Realizing that a solution was needed, and needed fast, the RTP took the initiative to develop the Learning, Involving and Nurturing Community (LINC) project, along with the Bentota Beruwela Hotels Association (BBHA). The pilot project was launched at the Riverina Hotel, Beruwela. Sujith Yamasinghe, a sociologist, who is also the manager of the LINC project spent six months integrating himself with the 72 members who make up the Riverina Hotel beach community. His involvement ensured the elimination of the scepticism on the part of the community. “Because I became their friend and went to their homes, they accepted me and listened to what I had to say instead of shutting me out,” Yamasinghe said. Through this programme, the beach operators were given training by the RTP on many areas while members who successfully complete this training will be awarded a certificate, also endorsed by the SLTB. The 72 members who make up the Riverina Hotel beach community received their certificates on that day.
The new project will promote the “live and let live” policy and allow the beach operators the chance to earn a living and sustain their families through the trade that is dominant in their hometowns while the visitors are given the opportunity to learn about local cultures and to share experiences which would be difficult to find without local expertise. “Don’t chase the tourists. We will arrange for the tourists to come to you” is basically what the project is all about, Maelge explained. After the operators receive their certificates and complete the training, the programme will be promoted among the tourists by the hotels and also by The Travel Foundation, giving the tourists the chance to decide which excursions and which operator they want. As the operators are divided into groups with different groups working at different times, it promotes fair play and equal opportunities among all operators.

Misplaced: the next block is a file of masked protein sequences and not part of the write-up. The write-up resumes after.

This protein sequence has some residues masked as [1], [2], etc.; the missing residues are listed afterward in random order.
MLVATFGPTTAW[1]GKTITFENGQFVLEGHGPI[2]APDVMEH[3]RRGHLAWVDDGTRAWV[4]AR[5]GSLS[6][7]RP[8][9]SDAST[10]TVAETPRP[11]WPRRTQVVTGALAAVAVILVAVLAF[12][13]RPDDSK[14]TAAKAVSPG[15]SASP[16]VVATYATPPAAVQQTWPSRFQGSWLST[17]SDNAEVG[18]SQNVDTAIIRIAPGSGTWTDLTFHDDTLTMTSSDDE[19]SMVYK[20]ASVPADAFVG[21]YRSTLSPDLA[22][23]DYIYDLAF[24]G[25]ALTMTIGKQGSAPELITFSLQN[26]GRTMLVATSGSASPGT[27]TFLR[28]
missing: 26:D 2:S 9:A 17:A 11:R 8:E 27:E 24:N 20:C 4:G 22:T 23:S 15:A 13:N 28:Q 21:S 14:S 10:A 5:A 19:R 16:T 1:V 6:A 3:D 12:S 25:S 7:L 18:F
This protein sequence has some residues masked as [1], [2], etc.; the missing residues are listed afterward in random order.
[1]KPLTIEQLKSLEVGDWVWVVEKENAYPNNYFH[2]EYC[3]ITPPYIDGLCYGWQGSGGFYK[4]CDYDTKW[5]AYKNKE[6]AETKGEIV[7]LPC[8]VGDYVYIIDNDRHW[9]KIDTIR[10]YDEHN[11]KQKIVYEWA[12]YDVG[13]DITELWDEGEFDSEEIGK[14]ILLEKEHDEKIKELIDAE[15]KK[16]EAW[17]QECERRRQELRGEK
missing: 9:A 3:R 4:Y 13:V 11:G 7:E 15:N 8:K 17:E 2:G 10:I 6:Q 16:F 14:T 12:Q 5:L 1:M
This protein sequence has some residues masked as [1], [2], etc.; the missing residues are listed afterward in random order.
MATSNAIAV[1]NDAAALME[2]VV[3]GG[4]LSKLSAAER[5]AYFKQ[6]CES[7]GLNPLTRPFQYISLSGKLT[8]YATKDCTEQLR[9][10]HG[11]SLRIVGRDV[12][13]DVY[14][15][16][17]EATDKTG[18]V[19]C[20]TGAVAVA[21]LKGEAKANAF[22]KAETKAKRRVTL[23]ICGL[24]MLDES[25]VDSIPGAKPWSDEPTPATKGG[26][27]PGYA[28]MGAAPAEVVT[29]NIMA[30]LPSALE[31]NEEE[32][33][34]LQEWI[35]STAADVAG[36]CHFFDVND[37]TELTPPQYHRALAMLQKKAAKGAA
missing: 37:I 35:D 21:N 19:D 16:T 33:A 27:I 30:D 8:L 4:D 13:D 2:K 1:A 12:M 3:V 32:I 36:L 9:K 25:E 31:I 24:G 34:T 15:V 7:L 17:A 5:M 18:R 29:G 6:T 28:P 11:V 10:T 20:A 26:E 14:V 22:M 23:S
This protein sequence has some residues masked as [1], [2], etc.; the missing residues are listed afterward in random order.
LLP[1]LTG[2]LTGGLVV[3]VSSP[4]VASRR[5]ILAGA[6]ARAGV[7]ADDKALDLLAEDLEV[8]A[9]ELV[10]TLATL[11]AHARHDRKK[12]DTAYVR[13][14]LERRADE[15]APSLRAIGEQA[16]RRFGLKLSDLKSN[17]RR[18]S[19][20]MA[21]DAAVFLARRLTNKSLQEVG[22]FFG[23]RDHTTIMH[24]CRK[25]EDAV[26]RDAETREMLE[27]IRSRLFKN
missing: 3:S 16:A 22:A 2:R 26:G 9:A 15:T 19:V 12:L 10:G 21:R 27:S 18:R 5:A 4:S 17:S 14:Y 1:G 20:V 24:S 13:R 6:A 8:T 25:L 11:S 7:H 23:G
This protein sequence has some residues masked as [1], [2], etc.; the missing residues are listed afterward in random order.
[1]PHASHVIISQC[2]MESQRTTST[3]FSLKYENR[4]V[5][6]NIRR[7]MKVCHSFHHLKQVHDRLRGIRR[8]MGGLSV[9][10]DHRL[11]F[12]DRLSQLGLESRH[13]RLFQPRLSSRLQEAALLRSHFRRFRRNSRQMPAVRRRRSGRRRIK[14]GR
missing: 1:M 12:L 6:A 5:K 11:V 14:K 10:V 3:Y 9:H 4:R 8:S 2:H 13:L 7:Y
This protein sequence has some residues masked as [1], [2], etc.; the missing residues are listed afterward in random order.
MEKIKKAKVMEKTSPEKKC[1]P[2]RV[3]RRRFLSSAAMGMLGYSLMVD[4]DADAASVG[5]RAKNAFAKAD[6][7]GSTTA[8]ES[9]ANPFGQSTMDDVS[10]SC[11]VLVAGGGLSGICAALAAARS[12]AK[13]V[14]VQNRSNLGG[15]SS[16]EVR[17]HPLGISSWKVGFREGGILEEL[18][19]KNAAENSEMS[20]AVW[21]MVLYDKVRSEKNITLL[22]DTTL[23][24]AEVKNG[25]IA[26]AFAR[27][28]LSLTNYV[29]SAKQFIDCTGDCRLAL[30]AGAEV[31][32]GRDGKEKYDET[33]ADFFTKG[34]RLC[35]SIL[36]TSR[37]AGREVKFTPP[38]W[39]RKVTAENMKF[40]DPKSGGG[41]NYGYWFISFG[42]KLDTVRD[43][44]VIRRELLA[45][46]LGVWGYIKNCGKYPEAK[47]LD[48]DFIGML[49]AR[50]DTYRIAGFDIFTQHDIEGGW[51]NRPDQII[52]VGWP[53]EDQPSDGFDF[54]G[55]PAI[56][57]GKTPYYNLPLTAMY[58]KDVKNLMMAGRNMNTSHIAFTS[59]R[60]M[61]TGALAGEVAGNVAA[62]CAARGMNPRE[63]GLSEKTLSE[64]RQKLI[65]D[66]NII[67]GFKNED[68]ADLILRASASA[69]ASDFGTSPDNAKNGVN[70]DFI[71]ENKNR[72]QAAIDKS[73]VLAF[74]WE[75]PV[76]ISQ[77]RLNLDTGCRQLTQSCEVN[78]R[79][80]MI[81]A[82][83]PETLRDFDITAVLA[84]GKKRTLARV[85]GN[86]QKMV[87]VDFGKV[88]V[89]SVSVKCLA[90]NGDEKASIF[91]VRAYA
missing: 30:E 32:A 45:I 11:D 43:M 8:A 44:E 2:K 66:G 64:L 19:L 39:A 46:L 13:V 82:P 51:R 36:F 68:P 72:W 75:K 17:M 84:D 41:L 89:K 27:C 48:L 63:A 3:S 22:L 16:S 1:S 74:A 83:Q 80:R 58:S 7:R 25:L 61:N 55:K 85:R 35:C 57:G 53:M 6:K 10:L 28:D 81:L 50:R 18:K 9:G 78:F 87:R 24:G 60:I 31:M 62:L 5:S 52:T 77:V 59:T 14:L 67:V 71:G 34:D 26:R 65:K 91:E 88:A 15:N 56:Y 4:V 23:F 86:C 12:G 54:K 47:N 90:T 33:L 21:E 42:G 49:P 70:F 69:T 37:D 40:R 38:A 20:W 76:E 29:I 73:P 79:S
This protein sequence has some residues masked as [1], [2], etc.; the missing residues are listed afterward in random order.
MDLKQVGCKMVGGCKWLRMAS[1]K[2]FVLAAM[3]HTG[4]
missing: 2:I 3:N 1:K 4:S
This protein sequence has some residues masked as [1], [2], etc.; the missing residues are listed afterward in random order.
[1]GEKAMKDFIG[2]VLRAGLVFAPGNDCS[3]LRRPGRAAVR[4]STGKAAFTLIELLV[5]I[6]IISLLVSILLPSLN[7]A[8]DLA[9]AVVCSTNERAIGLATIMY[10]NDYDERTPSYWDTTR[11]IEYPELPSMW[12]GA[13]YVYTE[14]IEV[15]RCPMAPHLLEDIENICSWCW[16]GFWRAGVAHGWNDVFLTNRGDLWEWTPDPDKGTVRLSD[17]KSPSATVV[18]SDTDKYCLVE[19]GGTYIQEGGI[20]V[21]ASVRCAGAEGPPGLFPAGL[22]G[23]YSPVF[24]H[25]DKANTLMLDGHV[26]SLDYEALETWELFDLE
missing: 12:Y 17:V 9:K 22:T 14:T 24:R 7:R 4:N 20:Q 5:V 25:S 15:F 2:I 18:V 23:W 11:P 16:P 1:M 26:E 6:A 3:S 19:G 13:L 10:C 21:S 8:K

Suresh de Silva, a newly trained beach operator said he has been in this profession for about 11 years now. When asked what exactly it is that they do, he replied “We take the guests on tours. Some are short tours on boats to the nearby mangroves in the lagoon, but we also started tours to Kandy and Sigiriya and other places like that”. Speaking of his thoughts about the LINC project, he said it was better than they expected and that he learnt a lot on how to engage in his vocation better through the training.
Manuel Perera, another beach operator also spoke about his profession and the new project. “This is the job that our fathers also did so it was natural for us to also follow suit,” he said. He admitted that there was a certain stigma attached with the job and the way it was talked of, leading to reluctance on the part of the former beach boys to join the new programme.
The beach operators are unanimous in their agreement that this new programme is a win-win situation, where the hotels, the beach community and the visitors gain something of value from it. “Now we can speak of our trade with a sense of dignity,” said N. Viraj, the first person to be won over by Yamasinghe and persuaded to give the programme a chance, speaking on behalf of the entire beach community of Riverina Hotel.
Hiran Cooray, Co-Chairperson of the RTP, speaking to The Sunday Times FT admitted that people roaming on the beaches of the south, harassing tourists was a huge problem that was swept under the rug all this time instead of being dealt with and said he believed this programme can be implemented elsewhere to eliminate the harassment.
After the success of this pilot project, the RTP and the BBHA plan to implement this programme in other hotels along the Bentota-Beruwela coastline, with the ultimate goal of ridding Sri Lankan beaches of the problem of harassment to travellers.